Australian research partnership maps the black tiger prawn genome

Responsible Seafood Advocate

James Cook University, CSIRO and others aim to improve Penaeus monodon productivity and efficiency

James Cook University, CSIRO and other Australian researchers seek to improve the productivity and efficiency of the black tiger shrimp (Penaeus monodon) aquaculture sector. Photo courtesy of JCU.

A collaboration of research institutes and industry has mapped the genome of an iconic Australian seafood species, the black tiger prawn (Penaeus monodon), to help the farming of the shrimp more productive and efficient.

“The idea was to improve the capability of Australian prawn farmers to apply selective breeding practices to produce larger and healthier farmed prawns. As part of this project, we set out to sequence the genome of the black tiger prawn. The information in the genome is important for us to know, as it essentially contains the blueprint that determines the makeup and behavior of the prawn,” said James Cook University Professor of Aquaculture Dean Jerry.

Jerry said the research came out of the ARC Industrial Transformation Research Hub for Advanced Breeding, a collaboration between JCU, the Australian Genome Research Facility (AGRF), the University of Sydney, CSIRO and Seafarms Group. Genetic selection can greatly enhance breeding efforts, he added.

“The prawn is a tiny animal, but its genome is almost as large as a [human’s] and is much more complicated in its structure,” said Jerry.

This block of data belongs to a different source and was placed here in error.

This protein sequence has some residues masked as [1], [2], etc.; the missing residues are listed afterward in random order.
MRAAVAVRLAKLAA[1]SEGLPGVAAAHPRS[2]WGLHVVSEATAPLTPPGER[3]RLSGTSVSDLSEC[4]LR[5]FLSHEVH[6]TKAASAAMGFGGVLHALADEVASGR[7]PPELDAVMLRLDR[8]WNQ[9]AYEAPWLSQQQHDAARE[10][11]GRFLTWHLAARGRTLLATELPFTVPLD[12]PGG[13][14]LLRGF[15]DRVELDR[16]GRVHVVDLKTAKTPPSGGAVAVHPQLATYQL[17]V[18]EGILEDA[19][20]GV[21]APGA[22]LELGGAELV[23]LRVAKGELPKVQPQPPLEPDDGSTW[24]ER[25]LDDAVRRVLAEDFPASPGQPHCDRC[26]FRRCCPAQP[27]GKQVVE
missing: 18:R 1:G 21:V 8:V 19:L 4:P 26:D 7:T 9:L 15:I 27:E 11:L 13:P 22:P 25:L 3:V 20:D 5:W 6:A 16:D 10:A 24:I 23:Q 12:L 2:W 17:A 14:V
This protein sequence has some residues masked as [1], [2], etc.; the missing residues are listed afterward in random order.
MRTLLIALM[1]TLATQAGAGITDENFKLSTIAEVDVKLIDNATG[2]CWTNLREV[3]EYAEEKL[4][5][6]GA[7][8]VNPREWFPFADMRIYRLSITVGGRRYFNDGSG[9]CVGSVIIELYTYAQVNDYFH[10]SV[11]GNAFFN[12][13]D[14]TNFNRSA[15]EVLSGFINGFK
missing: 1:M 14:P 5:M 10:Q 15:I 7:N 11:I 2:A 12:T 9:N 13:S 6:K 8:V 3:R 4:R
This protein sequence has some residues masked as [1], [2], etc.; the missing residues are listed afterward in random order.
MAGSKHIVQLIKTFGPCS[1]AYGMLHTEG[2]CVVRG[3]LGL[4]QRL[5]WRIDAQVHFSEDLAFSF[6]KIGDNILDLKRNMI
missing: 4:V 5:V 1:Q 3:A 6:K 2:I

AGRF Bioinformatics Manager Dr. Kenneth Chan said the genetic mapping process to reconstruct the genome of the black tiger prawn was complicated.

“Imagine the task of putting together a 1.9-billion-piece double-sided puzzle with no borders, long repeated overlapping sections, millions of missing pieces, multiple pieces that can fit in the same place, no picture on the box to follow, and possibly lots of pieces from another unrelated puzzle,” said Dr Chan.

The scientists also found something very unusual in the way.

Dr. Nick Wade, senior research scientist with CSIRO, said the way that the tiger prawn fights viral infections – its Endogenous Viral Element, or EVE – is unique. ”No EVE found in any other animal looks like this,” said Wade. “Discovery of this EVE allows for further research into understanding how prawns deal with infections by viruses and perhaps into new therapies that can be applied to make prawns more resistant to viral diseases.”

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